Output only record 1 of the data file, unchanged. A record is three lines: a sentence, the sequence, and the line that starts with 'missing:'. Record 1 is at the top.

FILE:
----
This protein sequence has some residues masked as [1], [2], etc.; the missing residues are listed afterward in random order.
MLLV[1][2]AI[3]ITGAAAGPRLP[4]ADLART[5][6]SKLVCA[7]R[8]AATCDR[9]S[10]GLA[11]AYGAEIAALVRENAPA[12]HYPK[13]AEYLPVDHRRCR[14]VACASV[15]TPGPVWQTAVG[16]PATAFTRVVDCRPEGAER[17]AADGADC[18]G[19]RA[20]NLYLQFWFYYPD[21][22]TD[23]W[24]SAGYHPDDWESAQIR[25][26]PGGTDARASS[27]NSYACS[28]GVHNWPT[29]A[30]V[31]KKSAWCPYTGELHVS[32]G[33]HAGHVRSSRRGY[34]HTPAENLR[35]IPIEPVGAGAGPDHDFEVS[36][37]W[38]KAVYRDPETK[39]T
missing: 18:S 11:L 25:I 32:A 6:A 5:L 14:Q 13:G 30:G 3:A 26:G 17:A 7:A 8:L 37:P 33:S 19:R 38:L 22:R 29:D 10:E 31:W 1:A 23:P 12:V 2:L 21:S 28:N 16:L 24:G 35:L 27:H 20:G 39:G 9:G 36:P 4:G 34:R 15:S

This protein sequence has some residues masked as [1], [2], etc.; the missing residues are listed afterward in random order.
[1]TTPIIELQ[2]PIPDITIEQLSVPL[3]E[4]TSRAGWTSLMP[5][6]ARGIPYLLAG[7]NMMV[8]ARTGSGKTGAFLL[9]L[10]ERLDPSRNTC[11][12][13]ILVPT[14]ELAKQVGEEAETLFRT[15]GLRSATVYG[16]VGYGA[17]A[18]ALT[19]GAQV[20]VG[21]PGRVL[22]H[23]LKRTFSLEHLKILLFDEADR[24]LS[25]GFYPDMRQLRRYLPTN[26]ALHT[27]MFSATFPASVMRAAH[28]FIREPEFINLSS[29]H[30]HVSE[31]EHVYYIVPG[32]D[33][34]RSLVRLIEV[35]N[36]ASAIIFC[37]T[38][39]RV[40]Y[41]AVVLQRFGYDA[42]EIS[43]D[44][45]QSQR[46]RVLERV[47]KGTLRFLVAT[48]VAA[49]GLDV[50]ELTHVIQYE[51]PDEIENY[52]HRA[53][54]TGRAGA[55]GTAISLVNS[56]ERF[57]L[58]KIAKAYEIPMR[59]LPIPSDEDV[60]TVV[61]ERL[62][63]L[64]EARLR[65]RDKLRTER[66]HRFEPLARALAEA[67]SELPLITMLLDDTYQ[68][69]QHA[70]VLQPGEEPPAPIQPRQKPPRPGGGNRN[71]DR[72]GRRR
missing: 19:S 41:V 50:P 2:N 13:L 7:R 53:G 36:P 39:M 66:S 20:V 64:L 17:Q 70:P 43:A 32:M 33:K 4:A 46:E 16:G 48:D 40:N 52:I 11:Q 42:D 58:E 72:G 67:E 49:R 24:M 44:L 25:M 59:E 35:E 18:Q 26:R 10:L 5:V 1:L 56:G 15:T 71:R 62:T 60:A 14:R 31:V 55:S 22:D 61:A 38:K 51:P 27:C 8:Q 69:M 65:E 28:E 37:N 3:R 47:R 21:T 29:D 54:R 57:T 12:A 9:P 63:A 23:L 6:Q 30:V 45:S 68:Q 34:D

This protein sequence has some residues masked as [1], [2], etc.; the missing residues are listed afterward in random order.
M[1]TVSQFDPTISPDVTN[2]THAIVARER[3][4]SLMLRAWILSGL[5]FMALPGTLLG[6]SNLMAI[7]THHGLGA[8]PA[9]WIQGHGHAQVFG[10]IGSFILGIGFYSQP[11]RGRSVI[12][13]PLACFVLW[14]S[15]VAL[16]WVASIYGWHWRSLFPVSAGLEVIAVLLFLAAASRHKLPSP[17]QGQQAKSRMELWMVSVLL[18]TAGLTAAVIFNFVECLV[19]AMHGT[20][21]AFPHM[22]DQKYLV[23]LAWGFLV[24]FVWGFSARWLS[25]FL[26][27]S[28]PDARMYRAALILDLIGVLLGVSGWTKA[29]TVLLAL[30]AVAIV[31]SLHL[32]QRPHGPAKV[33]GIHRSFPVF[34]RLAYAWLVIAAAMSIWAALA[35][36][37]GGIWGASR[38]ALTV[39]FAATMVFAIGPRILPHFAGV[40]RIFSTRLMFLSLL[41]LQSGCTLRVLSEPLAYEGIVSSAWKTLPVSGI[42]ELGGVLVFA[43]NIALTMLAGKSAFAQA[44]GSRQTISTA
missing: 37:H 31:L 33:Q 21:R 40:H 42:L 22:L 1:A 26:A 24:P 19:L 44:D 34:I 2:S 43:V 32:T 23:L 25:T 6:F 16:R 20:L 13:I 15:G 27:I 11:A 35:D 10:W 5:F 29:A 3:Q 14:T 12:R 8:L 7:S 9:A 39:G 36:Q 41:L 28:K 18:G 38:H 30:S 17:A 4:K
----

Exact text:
This protein sequence has some residues masked as [1], [2], etc.; the missing residues are listed afterward in random order.
MLLV[1][2]AI[3]ITGAAAGPRLP[4]ADLART[5][6]SKLVCA[7]R[8]AATCDR[9]S[10]GLA[11]AYGAEIAALVRENAPA[12]HYPK[13]AEYLPVDHRRCR[14]VACASV[15]TPGPVWQTAVG[16]PATAFTRVVDCRPEGAER[17]AADGADC[18]G[19]RA[20]NLYLQFWFYYPD[21][22]TD[23]W[24]SAGYHPDDWESAQIR[25][26]PGGTDARASS[27]NSYACS[28]GVHNWPT[29]A[30]V[31]KKSAWCPYTGELHVS[32]G[33]HAGHVRSSRRGY[34]HTPAENLR[35]IPIEPVGAGAGPDHDFEVS[36][37]W[38]KAVYRDPETK[39]T
missing: 18:S 11:L 25:I 32:A 6:A 5:L 14:Q 13:G 30:G 3:A 26:G 17:A 7:A 8:L 37:P 33:S 19:R 38:L 22:R 29:D 10:E 31:W 1:A 23:P 12:V 2:L 21:S 28:N 16:L 24:G 35:L 27:H 20:G 39:G 9:G 36:P 4:G 34:R 15:S